The title “Mustang” refers to the wild stallions indigenous to the region of Deniz Gamze Ergüven’s beautiful Cannes award-winner, but it could just as easily apply to the untamed spirit of the sisterhood at the story’s heart. It’s a film about sexual repression, rebellion, and siblinghood in a conservative Turkish society that views femininity as something to be locked away and kept from the world. While Ergüven could have chosen to pursue the subject coldly from a distance, it’s the harsh criticism he passes on such cultures that gives the film its powerful edge.
It’s also that judgment which separates “Mustang” from Sofia Coppola’s surreal “The Virgin Suicides”, which tells a very similar tale of confined female vitality. Lale (Güneş Nezihe Şensoy), Nur (Doğa Zeynep Doğuşlu), Ece (Elit Işcan), Selma (Tuğba Sunguroğlu), and Sonay (Ilayda Akdoğan) are five orphaned sisters whose energy and spirit is frowned upon in their community where women are to be controlled. Something as simple as frolicking in the water with a group of boys is enough to warrant harsh penalties at home, meted about by their uncle who will stop at nothing to tame them. He insists the older girls have been sexually active, something that would make them impossible to be married off to the men of his choosing. So they’re taken to get virginity tests despite their cries of innocence.
But that is just the start of the indignities forced upon these vibrant siblings. Everything from their clothing to their diet to the amount of time they are allowed outdoors is restricted; bars on the windows and doors give the appropriate sense of imprisonment. Naturally, this inspires rebellion, mostly within Lale, the youngest of the sisters. Largely through her funny and stubborn perspective we see what happens to her older siblings. Their bond is forcibly ripped apart as each is married off to one guy or another, turning the home into a “wife factory” as Lale puts it. But she doesn’t want that fate for herself, and acts out in any way she can. Some of her exploits are comical, like a risky escape to catch a soccer match which, through familial subterfuge, ends with the entire town losing electricity. Other things we experience through Lale’s eyes aren’t so fun, as not all of her sisters are equipped to handle life’s burdens the same way.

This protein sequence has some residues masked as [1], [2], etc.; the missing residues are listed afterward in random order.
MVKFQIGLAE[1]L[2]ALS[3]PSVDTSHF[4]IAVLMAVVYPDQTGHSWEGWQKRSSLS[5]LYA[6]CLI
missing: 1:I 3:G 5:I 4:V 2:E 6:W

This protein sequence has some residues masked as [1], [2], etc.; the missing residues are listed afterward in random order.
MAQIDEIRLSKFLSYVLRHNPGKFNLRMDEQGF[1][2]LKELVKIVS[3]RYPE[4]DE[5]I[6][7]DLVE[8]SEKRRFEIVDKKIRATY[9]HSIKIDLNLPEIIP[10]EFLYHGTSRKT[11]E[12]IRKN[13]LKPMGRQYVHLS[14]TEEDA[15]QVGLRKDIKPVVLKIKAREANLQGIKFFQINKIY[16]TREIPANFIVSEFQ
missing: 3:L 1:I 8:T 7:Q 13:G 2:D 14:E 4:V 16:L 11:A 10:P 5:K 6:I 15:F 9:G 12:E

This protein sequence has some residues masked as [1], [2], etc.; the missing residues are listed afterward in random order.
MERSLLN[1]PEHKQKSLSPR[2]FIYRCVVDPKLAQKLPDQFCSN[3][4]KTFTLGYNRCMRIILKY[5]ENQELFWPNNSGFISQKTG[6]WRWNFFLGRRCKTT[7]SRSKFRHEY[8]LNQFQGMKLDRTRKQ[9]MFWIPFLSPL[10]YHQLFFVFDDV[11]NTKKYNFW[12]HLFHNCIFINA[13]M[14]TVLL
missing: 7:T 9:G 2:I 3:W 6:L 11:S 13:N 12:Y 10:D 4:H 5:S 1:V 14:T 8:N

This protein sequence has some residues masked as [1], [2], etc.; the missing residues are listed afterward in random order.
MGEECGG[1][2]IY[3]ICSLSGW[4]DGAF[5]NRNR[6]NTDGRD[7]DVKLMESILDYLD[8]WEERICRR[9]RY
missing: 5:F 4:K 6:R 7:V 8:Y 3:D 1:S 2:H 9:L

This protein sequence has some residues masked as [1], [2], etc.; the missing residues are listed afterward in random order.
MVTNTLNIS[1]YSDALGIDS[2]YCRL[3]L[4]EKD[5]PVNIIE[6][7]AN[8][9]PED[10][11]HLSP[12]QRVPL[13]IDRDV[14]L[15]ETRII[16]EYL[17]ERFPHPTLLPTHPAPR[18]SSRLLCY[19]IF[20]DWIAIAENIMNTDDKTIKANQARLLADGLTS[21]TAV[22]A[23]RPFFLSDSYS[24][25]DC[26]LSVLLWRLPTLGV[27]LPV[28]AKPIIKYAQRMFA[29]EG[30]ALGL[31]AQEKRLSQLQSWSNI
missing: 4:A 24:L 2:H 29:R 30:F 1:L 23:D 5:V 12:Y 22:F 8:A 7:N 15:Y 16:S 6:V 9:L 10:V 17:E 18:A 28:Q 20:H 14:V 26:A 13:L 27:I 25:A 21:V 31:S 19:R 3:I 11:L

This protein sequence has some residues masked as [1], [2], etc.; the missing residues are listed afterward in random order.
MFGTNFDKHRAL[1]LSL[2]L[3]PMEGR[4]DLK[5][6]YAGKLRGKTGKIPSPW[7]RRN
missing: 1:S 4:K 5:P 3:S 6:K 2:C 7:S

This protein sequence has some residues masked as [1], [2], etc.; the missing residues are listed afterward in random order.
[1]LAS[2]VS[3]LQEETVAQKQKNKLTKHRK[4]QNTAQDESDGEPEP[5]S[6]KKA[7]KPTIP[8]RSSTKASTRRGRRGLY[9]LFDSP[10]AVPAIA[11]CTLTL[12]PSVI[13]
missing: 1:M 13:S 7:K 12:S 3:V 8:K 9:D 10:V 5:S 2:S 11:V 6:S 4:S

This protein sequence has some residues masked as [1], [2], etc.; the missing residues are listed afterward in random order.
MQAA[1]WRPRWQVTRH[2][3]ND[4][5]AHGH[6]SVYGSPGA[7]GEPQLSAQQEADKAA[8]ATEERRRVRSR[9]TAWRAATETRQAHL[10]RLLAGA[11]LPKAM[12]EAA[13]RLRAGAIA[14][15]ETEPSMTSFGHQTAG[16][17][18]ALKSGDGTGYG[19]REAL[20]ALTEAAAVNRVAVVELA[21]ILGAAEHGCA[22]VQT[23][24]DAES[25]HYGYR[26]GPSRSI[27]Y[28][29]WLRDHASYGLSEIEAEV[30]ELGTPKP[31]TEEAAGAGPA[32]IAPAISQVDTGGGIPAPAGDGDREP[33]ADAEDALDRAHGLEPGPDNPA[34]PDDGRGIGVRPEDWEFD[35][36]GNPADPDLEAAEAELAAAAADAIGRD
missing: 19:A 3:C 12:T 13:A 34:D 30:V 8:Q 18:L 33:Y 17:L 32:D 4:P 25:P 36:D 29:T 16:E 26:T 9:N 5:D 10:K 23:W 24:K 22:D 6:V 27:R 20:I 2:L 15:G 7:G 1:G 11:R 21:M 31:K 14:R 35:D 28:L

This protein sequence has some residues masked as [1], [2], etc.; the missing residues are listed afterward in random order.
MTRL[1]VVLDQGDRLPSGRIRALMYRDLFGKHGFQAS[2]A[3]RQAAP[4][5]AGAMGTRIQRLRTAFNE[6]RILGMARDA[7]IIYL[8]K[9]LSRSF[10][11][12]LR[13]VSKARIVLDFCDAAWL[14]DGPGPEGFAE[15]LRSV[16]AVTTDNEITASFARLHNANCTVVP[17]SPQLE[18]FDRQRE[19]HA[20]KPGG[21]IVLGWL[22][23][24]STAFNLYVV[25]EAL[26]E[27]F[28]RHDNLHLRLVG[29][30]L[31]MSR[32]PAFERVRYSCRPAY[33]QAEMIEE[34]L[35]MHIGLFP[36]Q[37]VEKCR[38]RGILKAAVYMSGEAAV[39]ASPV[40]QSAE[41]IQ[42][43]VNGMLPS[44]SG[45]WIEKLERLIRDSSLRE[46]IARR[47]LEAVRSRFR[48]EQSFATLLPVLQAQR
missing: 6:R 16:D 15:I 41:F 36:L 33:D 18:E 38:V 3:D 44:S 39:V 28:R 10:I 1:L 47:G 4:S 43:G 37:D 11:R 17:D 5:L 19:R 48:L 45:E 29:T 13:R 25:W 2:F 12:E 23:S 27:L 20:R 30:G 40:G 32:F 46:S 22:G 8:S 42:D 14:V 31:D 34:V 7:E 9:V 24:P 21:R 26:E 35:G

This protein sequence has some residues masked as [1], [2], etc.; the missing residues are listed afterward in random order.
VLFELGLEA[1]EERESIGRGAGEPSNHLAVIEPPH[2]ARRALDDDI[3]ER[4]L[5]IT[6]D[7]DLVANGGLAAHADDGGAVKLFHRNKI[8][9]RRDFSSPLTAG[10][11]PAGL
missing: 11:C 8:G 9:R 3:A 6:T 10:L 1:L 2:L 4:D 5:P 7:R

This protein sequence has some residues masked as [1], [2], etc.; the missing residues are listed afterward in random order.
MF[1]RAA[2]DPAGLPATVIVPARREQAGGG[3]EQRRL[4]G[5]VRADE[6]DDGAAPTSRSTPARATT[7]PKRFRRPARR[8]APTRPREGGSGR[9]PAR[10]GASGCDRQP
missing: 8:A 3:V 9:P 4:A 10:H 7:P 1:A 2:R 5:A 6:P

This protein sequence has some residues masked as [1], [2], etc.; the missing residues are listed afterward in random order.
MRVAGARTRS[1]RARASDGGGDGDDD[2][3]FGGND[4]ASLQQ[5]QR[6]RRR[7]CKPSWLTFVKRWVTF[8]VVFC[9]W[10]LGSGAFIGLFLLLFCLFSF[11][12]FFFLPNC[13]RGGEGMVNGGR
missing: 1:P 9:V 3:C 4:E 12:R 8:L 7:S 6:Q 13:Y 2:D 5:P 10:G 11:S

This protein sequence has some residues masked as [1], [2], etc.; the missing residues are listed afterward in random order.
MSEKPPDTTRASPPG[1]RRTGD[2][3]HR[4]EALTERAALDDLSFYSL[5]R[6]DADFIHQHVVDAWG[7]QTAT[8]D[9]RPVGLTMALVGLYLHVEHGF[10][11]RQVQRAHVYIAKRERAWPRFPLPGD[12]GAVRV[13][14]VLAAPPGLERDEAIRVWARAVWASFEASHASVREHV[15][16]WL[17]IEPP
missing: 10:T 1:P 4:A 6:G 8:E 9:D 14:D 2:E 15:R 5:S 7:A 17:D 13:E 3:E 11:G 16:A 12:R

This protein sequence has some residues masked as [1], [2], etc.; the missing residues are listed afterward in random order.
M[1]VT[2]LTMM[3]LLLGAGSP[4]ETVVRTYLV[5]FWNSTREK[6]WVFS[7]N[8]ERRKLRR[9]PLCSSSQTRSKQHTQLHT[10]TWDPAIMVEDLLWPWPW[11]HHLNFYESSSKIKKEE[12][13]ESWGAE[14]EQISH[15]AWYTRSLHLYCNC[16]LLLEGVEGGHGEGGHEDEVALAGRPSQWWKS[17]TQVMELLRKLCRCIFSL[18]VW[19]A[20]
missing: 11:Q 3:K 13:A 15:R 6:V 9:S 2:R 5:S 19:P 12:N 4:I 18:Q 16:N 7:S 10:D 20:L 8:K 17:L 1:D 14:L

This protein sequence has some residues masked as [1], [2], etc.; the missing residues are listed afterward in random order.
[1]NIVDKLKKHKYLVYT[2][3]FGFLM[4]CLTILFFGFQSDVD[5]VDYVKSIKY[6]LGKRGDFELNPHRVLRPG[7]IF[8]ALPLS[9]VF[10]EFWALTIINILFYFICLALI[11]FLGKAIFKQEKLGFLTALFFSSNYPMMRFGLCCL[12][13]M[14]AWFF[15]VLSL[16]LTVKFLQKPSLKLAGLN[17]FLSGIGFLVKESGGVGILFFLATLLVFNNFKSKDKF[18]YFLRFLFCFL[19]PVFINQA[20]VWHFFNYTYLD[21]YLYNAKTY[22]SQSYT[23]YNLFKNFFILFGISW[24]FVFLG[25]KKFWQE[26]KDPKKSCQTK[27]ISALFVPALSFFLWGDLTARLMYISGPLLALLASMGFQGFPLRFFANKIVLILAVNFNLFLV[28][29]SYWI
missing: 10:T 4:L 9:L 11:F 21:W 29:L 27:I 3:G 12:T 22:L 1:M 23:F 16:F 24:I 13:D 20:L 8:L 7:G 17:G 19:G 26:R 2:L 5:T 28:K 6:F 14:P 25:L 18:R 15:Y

Some may take issue with Ergüven and co-writer Alice Winocour for not scouring deeper into why such cultures are able to persist, or better yet why individual families would seek to suppress the spirits of those they love. There are characters in the story who love the girls and yet enable their harsh treatment, and very little attempt is made to explain those decisions. But that also would have made for a very different film than the one we are treated to, one that allows the engaging performances of its cast to take bloom. There’s an intimacy between all of the young actresses that comes through naturally, ebbing and flowing like all sibling relationships do. In a year that has seen a number of great performances by young stars, this film can boast that it is full of them. “Mustang” could have been relentlessly grim but Ergüven finds just as many joys to go along with the pains of fighting for female independence.